Three quarters of a million Brits now live in EU countries outside of the UK and Ireland, and more than a third of these have chosen Spain as their home away from home.

The latest figures from the Office for National Statistics (ONS) have found that Spain is still the main destination for British citizens living abroad, particularly among the retiring generation, with 37% of Brits abroad living there – 41% of which are aged 65 and above.

There are a total of 293,500 of us now living in Spain, attracted by the weather, leisure opportunities and Mediterranean lifestyle that many see as the ultimate goal after retirement, although two-thirds of Brits living in the EU outside Britain are of working age between 15-64.

The attractions of Spain

Marc Pritchard, sales and marketing director of Taylor Wimpey Espana, said: “Spain has so much to offer those who are retired or approaching retirement. The Mediterranean climate and diet are well suited to those looking for a healthy lifestyle, while the medical system here is also superb.

“As Spain remains the top choice in Europe for Brits living overseas, it’s important to provide accommodation that suits their preferences and budgets.”

The property market in Spain has been performing strongly since the beginning of this year, with prices increasing by 3.8% between the first quarter of 2017 and the first quarter of 2018, according to a house price index from Tinsa.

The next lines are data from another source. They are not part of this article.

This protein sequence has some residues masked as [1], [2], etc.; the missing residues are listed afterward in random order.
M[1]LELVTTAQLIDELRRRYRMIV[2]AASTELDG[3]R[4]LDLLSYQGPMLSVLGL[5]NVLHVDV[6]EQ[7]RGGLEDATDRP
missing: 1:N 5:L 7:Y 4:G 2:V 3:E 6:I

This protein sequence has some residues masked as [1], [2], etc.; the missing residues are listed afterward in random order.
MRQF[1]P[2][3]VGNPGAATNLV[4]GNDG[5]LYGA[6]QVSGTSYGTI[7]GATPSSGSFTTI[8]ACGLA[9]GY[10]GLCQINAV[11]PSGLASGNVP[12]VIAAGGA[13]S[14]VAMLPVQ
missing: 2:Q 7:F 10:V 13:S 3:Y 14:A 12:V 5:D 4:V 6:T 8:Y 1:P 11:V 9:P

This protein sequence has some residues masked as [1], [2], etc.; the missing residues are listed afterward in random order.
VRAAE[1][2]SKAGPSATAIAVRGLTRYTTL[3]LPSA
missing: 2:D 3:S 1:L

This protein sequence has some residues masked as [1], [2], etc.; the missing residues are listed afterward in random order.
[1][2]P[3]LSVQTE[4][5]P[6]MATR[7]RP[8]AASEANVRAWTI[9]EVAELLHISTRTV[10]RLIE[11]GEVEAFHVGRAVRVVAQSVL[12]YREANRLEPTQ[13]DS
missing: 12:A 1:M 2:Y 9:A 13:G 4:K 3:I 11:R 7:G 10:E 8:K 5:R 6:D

The growth was fairly mixed across the country, with the capital Madrid seeing prices soar by 17% over the year, while they rose by 14.7% in the popular tourist destination of Palma de Mallorca.

Barcelona, situated on the east coast which is a top destination for British expats, saw price growth of 11%. However, three areas recorded slight house price falls, with prices in Castilla-La Mancha down by 1.3%, Extremadura down by 0.6% and Galicia down by 0.1%.

Strong market for international buyers

One estate agent, Lucas Fox, said that 66% of all its house sales in 2017 were to international buyers, 10% of which were from the UK – which was very similar to the level seen in 2016 and proof that issues such as Brexit are not a deterrent to most.

Rod Jamieson, head of operations at Lucas Fox, said: “Falling unemployment, low interest rates and a strong economy have all contributed to the growth in the Spanish property market. Official figures now indicate that the market has recovered from the crash of 2008 with transactions reaching pre-crisis levels in some areas.

“Overall prices, however, remain below the levels of 2007, offering attractive opportunities for investors across the whole of Spain.”